Tech Made Simple

Hot Topics: How to Fix Bluetooth Problems | Browse the Web Anonymously | Complete Guide to Facebook Privacy | How to Block Spam Calls

Top News Stories

author photo

Facebook's Partners Had Access to Your Messages and More

by on December 27, 2018
in Facebook, News, Computer Safety & Support, Blog :: 0 comments

Techlicious editors independently review products. To help support our mission, we may earn affiliate commissions from links contained on this page.

The year is almost over, but there's still time for one last Facebook privacy scandal. If you've been following Facebook's struggles over the past year, the latest news will come as no surprise: the company has been sharing more data with its business partners than we realized.
 
The privacy protections on your Facebook account may control what information is available publicly, but earlier this year we learned that those rules don't always apply to Facebook's partners. Companies that were considered "service providers" were given access to private information in order to add Facebook features to their own products. This made it easier to access Facebook from our smartphones and other devices, but most of us didn't realize how much personal data we were giving away for that convenience.
 
The most recent privacy snafu is similar. From 2010 onward, Facebook made deals with more than 150 big tech companies to provide them special access to your Facebook account. Bing could see all of your friends. Netflix and Spotify had access to your private messages. Amazon had access to your contact information. This let companies integrate Facebook features into their own services. For example, Spotify users could share the songs they were listening to via Facebook Messenger  — which meant Spotify had access to read, write and delete your Facebook messages. Facebook says this isn't a privacy problem because users had to give permission for other companies to access their data — though they may not have realized what they were giving away.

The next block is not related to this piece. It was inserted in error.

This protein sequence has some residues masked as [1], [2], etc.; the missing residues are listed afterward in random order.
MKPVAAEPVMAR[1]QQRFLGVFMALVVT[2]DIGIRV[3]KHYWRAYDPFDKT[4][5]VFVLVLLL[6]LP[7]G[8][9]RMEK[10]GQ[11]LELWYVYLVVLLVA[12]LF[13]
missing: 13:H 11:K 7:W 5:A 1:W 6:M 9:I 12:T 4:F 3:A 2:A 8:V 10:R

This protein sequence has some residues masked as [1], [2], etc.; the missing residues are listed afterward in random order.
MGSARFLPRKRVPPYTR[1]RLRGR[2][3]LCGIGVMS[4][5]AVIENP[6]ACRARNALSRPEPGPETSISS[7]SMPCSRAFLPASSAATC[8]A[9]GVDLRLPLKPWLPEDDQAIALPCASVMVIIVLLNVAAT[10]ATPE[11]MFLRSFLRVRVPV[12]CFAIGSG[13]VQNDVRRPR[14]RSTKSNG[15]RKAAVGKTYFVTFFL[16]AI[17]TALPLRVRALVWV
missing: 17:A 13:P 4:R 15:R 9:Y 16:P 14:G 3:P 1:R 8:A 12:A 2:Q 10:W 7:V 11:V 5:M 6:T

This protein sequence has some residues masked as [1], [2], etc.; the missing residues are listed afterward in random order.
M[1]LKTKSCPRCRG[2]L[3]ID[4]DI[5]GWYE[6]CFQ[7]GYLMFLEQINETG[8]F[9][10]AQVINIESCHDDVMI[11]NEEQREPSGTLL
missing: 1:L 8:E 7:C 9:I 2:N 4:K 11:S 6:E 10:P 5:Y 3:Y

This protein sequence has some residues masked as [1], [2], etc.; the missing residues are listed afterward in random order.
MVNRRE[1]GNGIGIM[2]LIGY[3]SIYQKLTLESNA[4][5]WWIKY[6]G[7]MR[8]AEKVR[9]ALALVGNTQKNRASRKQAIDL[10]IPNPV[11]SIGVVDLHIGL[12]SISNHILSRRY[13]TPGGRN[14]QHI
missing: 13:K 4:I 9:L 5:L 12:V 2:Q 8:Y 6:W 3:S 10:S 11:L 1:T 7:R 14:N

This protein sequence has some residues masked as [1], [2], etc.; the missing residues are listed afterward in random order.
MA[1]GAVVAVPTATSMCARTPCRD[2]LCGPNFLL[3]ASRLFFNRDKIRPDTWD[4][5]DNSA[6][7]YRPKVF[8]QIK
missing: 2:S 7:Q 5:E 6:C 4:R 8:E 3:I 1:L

But it's not just that Facebook was sharing more of our private information than seems necessary — it also let companies continue to access that data. For example, Netflix once let users recommend shows to friends via Facebook Messenger, but it removed the feature in 2015. However, the company — and many others — continued to have access for years afterward. Some of Facebook's partners still had access to our personal information as recently as this summer.
 
There's no evidence that companies misused the data they had access to, but it's worrying that they had access to so much of our data, particularly when they didn't need it. Unnecessary partner access appears to have been cut off, so there's no need to panic. However, this is is another example of Facebook casually handing out access to profile information without much oversight. Facebook has promised that we control our data, but over the course of 2018, it's repeatedly shown that we don't.
 
So what can you do? It's never a bad time to review your Facebook privacy settings and cut off access for apps you don't use. But if this is the last straw for you, here's how to delete your Facebook account.
 
[Image credit: Facebook on iPhone via BigStockPhoto]


Discussion loading

Home | About | Meet the Team | Contact Us
Media Kit | Newsletter Sponsorships
Newsletter Archive
Terms of Use | Privacy & Cookie Policy

Techlicious participates in affiliate programs, including the Amazon Services LLC Associates Program, which provide a small commission from some, but not all, of the "click-thru to buy" links contained in our articles. These click-thru links are determined after the article has been written, based on price and product availability — the commissions do not impact our choice of recommended product, nor the price you pay. When you use these links, you help support our ongoing editorial mission to provide you with the best product recommendations.

© Techlicious LLC.

site design: Juxtaprose